Sunday, January 13, 2013

Squares or Wedges?

More on that later.

As much as we like authentic VPN (Verace Pizza Napoletana) style pizza brick oven pizza with its ultra-thin crust and minimal toppings, there are times that we crave the style of pizza that we ate as kids. And we knew just where to find it in Tucson. Actually, we knew of two places but today we visit Oregano’s Pizza Bistro, one of about twelve Oregano’s in Flagstaff, Phoenix, Scottsdale, and Tucson.
After our first visit to the Oregano’s in Scottsdale, I wrote about the owner’s father and inspiration. And although I would like to think that my every word is indelibly imprinted in your memories, I know better and will repeat the story here from our December 13, 2009 blog.

“Lawrence Gibbilini was born on the north side of Chicago in 1918. When the crash of '29 sent the country spiraling into the Great Depression, he, along with his six younger brothers and sisters, helped make ends meet by selling their mother's pizza door-to-door; some say the first pizza delivery ever.
“Despite the tough times, the pizza business took off. Lawrence was in charge of the distribution department, but quickly tired of organizing his siblings and requested a transfer into production. His mother, a great traditional cook, taught him the secrets of her pizza and many other family recipes.

“When he was eighteen, his mother sold her pizza business and decided that Lawrence should go into the bricklaying business with his father. Lawrence had a passion for cooking and refused to give it up completely. On weekends he would throw a large checkered tablecloth over the dining room table, drag up every chair in the apartment and invite all his friends, family and acquaintances over for dinner.
“He would serve them his variations of time-honored Gibbilini dishes as well as recipes he was developing. Most received outstanding reviews and earned him the title of 'Lawrence of Oregano'” (Excerpts from the Oregano’s Pizza Bistro web site and menu).

Oregano’s serves all three Chicago-style pizzas—deep dish, stuffed, and thin crust. And it is the thin that we sought—“a style of…pizza
found in Chicago and throughout the rest of the Midwestern USA. The crust is thin and firm enough to have a noticeable crunch, unlike a New York-style pizza. The crust is topped with a liberal quantity of Italian style tomato sauce, which usually has quite a lot of herbs or is highly spiced, and typically contains no visible chunks of tomato. Next, a layer of toppings is added, and finally a layer of mozzarella cheese. This pizza is cut into squares, also known as party cut or tavern cut” (

I thought that Chuck and I were the only ones passionate about pizza, but learned, while doing some research for this blog, that there are many others like us. And the squares vs. wedges issue has devotees on both sides of the question. I think it all comes down to the style of pizza you are eating. Wedges work best with New York or brick oven style crusts. Squares are best with Chicago/Midwest thin crust. And then there is the rectangular thick crust pizzas call Sicilian that you can find in the East. (Often referred to as tomato pie when made without cheese.)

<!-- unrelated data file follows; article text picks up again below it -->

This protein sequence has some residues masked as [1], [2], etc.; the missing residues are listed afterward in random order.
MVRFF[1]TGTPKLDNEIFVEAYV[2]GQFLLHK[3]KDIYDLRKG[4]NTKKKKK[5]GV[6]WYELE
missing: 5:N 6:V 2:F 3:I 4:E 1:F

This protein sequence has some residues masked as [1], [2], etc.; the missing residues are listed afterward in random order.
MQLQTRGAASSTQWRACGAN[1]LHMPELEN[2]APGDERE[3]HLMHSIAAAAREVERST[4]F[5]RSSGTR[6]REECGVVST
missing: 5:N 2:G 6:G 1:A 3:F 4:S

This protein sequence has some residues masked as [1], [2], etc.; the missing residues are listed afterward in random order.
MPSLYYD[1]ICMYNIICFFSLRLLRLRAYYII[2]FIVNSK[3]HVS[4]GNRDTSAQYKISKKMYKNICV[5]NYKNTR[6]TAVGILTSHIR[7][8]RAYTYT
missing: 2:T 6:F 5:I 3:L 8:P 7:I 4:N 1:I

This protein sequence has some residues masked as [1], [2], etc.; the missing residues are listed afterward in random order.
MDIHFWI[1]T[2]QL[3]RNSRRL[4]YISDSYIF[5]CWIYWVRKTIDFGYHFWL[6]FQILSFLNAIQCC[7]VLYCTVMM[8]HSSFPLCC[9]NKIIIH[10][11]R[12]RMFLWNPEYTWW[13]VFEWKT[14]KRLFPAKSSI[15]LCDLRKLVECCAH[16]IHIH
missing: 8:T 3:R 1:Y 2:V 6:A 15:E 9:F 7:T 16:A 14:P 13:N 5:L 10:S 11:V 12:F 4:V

(The red and white checkerboard item hanging from the ceiling looked like an inverted speedboat.)
Why squares is somewhat of a mystery. I would guess the term “party cut” refers to the pizza generating more pieces and being easier to eat with one’s fingers. Some speculate that squares are a throwback to Sicilian pizza. Others think that the pizza pans originally used in Chicago were square. And then there is this from “Who originated the grid cut? I asked Chicago Magazine's Penny Pollack, co-author of Everybody Loves Pizza, and she said, ‘That's like asking who built Stonehenge. Maybe some malcontent diner said, 'I thought this pizza would have more slices,' and voila! A frustrated server brandished the pizza cutter to create more pieces.’ I can't improve on that theory.”

[NOTE: This seems like a good place to insert an anecdote attributed to Yogi Berra.

“Mr. Berra,” asked the pizza maker, “do you want you pizza cut into six or eight pieces?”

Yogi answered, “Better make it six—I couldn’t eat eight.”

NOTE 2: Could it be that Yogi's response was shorthand for a more elaborate thought process? What if he meant "If there are six slices, psychologically, that sounds that I could eat that much, but if I know there are eight pieces, I will think this is actually more and convince myself that I cannot that much."]

So with anticipation we awaited the arrival of our large cheese (light cheese) and sausage pizza with a thin crust and cut in squares.
What a disappointment!

The menu stated that the pizzas are made with REAL Wisconsin cheese, but nowhere did I see a reference to this being a blend of cheese. In addition to the mozzarella, I am sure that the mix included cheddar, possibly along with other cheeses. When I order pizza I want mozzarella. Period. And if this is light cheese, I’d hate to see what regular cheese is.

Second, the sausage was tasty. What there was of it. Many squares had at most two skimpy pieces which was not enough to overcome the taste of the cheese.

But the biggest disappointment was the crust. Where was the “noticeable crunch?” Nowhere to be found. In fact, the crust was chewy bordering on leathery.

Well, our craving for old time pizza was not satisfied at this 2.0 Addie stop (and that rating may be generous), but we still have one other restaurant and one other chance.

To review the role of Adler, Kitty Humbug, and the Addie rating system, read the November 14, 2011 blog.

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